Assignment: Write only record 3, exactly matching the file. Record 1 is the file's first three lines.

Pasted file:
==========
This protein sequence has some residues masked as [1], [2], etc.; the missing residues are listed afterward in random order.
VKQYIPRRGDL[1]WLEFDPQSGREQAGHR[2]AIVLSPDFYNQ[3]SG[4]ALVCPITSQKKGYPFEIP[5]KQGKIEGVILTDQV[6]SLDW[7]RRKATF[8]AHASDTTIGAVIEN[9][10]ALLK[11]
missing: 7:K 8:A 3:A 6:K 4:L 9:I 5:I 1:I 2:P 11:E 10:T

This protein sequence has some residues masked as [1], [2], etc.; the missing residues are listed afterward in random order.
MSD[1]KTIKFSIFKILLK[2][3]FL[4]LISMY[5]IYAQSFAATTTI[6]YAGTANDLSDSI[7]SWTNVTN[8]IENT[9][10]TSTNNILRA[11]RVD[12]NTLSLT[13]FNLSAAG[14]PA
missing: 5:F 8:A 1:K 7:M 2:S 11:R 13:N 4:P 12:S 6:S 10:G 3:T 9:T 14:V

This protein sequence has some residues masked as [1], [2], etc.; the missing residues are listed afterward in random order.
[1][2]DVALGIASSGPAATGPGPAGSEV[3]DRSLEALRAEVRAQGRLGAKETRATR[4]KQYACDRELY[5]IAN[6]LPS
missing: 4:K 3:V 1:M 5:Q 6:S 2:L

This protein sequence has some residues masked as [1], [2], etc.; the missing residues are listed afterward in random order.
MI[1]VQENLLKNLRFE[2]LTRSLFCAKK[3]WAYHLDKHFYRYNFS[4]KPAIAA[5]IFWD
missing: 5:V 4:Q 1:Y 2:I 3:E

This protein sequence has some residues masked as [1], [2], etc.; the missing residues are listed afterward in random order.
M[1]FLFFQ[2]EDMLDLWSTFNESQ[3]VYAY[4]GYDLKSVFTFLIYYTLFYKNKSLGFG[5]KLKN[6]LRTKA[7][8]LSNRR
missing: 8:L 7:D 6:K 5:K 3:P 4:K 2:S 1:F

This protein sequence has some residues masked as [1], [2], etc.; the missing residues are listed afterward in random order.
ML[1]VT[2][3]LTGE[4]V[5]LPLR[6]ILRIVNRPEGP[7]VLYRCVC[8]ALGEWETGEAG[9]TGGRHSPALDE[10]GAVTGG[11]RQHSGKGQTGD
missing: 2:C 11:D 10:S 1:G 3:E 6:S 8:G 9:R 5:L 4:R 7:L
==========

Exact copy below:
This protein sequence has some residues masked as [1], [2], etc.; the missing residues are listed afterward in random order.
[1][2]DVALGIASSGPAATGPGPAGSEV[3]DRSLEALRAEVRAQGRLGAKETRATR[4]KQYACDRELY[5]IAN[6]LPS
missing: 4:K 3:V 1:M 5:Q 6:S 2:L